WEST MONTROSE– When West Montrose resident received word that the West Montrose covered bridge was closed to traffic due to a cracked structural beam, the first thing that came to their minds was “They broke our bridge” — say those who belong to the BridgeKeepers, the town’s residents’ association.
According to a press release from Waterloo Region, it’s suspected the bridge may have been damaged by an overweight vehicle. Doug Cereson, co-chair of BridgeKeepers, indicated they organization had planned a community barbecue for this Sunday (Sept. 30).
“Now it just makes sense to combine this into a neighbourhood event and a reminder that the bridge needs ongoing care and respect,” Cereson said.
Although the bridge is owned by the region, local residents regard it as their own. They take care of it, blowing down dust and cobwebs, sweeping debris off the floor, washing the walls, and painting over graffiti. This past June, about 30 volunteers helped paint the interior walls through a partnership with the region.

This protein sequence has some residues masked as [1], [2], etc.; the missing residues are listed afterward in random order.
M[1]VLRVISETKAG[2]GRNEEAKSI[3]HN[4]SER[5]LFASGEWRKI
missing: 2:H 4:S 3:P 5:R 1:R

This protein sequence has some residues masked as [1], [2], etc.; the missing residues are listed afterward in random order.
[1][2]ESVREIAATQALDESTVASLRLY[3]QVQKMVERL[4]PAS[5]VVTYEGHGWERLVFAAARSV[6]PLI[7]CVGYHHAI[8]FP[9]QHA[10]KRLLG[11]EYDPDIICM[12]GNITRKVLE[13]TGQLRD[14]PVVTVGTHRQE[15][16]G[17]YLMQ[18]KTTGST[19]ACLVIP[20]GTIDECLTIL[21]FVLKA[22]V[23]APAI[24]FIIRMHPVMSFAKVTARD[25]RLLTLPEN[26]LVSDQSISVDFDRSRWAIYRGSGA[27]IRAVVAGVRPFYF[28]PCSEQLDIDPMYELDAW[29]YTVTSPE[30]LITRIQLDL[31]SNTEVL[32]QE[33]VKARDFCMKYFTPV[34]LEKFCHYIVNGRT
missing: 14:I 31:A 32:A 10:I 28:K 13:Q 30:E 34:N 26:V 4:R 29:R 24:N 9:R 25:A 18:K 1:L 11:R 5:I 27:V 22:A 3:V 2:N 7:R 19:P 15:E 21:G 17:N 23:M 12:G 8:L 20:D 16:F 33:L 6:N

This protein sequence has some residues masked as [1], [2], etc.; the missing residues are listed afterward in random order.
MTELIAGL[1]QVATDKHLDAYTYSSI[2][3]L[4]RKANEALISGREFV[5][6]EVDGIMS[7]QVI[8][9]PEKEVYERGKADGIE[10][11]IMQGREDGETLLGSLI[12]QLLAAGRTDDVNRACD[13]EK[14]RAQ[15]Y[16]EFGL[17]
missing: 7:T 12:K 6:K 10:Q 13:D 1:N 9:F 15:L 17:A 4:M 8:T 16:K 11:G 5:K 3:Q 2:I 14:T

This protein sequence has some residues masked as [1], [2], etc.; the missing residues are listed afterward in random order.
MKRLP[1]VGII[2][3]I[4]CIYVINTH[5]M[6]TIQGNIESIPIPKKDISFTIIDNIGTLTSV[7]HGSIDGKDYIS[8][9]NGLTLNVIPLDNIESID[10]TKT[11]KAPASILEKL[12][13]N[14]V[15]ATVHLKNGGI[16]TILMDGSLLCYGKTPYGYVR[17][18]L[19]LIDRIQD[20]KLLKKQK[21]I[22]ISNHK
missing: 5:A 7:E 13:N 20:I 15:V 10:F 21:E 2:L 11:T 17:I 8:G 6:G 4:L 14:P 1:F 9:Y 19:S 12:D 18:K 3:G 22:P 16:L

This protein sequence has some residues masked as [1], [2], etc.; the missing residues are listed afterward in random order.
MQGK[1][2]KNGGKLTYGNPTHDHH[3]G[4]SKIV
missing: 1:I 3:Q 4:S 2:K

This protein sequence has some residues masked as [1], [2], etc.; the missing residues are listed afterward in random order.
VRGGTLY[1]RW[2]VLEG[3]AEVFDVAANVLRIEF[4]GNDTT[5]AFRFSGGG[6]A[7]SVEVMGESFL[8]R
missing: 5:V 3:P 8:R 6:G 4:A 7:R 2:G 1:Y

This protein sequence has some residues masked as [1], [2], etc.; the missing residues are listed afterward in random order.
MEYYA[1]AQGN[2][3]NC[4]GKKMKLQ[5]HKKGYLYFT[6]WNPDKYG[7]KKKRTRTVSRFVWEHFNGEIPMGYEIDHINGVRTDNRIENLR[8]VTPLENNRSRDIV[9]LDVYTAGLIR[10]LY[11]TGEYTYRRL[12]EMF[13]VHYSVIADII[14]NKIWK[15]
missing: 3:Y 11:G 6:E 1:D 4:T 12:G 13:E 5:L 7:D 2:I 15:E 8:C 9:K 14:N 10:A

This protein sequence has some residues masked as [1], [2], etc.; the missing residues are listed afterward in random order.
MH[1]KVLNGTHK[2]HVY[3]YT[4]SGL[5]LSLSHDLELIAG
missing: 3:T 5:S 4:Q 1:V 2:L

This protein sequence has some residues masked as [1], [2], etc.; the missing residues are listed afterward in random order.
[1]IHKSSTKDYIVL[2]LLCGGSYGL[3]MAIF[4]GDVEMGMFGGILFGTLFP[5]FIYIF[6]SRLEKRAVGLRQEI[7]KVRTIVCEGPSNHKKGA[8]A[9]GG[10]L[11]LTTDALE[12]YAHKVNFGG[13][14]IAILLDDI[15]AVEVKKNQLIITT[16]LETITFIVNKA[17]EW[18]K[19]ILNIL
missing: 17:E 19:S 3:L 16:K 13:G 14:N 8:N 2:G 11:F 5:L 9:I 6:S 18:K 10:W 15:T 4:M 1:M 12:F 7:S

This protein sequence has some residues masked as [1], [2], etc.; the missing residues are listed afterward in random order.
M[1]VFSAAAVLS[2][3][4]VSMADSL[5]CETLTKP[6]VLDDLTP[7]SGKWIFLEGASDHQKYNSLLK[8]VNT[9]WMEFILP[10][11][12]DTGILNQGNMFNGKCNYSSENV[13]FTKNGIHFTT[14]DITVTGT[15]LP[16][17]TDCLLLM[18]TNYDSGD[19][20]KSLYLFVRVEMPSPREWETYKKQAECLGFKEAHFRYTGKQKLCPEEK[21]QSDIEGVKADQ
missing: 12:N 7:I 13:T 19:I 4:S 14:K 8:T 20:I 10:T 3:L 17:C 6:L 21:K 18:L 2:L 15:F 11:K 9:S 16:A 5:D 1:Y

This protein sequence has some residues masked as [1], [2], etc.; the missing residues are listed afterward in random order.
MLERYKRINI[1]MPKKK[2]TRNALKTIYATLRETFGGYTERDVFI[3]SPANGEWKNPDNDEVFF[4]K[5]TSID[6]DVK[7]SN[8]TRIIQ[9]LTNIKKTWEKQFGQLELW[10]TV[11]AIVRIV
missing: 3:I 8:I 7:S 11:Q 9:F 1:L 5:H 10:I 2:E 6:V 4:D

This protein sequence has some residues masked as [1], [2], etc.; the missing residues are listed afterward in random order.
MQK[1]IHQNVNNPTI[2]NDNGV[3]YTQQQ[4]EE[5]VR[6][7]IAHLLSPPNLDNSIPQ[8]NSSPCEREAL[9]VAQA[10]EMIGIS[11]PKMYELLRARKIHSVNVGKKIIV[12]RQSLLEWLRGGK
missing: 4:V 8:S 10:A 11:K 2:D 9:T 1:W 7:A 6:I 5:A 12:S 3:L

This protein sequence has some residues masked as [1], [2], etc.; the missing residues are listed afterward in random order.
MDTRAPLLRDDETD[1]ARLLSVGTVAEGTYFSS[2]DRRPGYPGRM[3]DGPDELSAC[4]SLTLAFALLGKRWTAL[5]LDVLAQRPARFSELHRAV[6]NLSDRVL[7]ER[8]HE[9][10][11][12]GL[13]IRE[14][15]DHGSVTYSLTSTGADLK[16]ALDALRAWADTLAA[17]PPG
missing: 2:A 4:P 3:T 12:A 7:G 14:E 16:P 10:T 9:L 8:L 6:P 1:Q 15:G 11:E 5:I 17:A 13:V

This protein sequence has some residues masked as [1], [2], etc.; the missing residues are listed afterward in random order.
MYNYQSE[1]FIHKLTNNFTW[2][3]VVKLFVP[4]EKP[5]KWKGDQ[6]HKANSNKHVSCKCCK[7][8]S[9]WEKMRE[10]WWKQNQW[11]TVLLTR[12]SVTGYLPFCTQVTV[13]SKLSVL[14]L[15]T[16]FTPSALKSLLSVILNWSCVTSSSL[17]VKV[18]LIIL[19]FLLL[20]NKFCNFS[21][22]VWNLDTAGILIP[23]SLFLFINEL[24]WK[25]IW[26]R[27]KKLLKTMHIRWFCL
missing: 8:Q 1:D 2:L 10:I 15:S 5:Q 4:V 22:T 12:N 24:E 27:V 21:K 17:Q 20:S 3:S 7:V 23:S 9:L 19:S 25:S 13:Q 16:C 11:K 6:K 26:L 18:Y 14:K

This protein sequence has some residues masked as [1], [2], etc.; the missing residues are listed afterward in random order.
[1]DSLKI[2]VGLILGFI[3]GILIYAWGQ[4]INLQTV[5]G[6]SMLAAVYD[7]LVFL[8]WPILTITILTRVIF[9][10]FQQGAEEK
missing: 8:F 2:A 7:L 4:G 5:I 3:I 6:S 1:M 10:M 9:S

“The bridge is the centerpiece of this iconic landscape,” said Cerson, “and the damage to the bridge is a reminder to everyone of just how vulnerable the bridge and, in fact, the whole area, are to the pressures of modern-day lifestyles and development pressures. It would take a few minutes for a heavy vehicle to use the highway bridge and go around, but there are people who don’t want to give up that few minutes.”
Earlier this year, the lands around West Montrose were designated as a provincial Cultural Heritage Landscape to reflect the cultural heritage value of the whole area. Cerson says BridgeKeepers hopes to work with the region to consider and implement ways to better protect the bridge.
“This could have been a lot worse, and we need to act now to ensure something worse doesn’t happen in the future,” he said.
Residents and supporters of the covered bridge are invited to Sunday’s event at the bridge from 1-4 p.m. The event includes camaraderie, food and music.
More information about the BridgeKeepers and their efforts “to preserve the covered bridge experience” visit www.bridgekeepers.ca.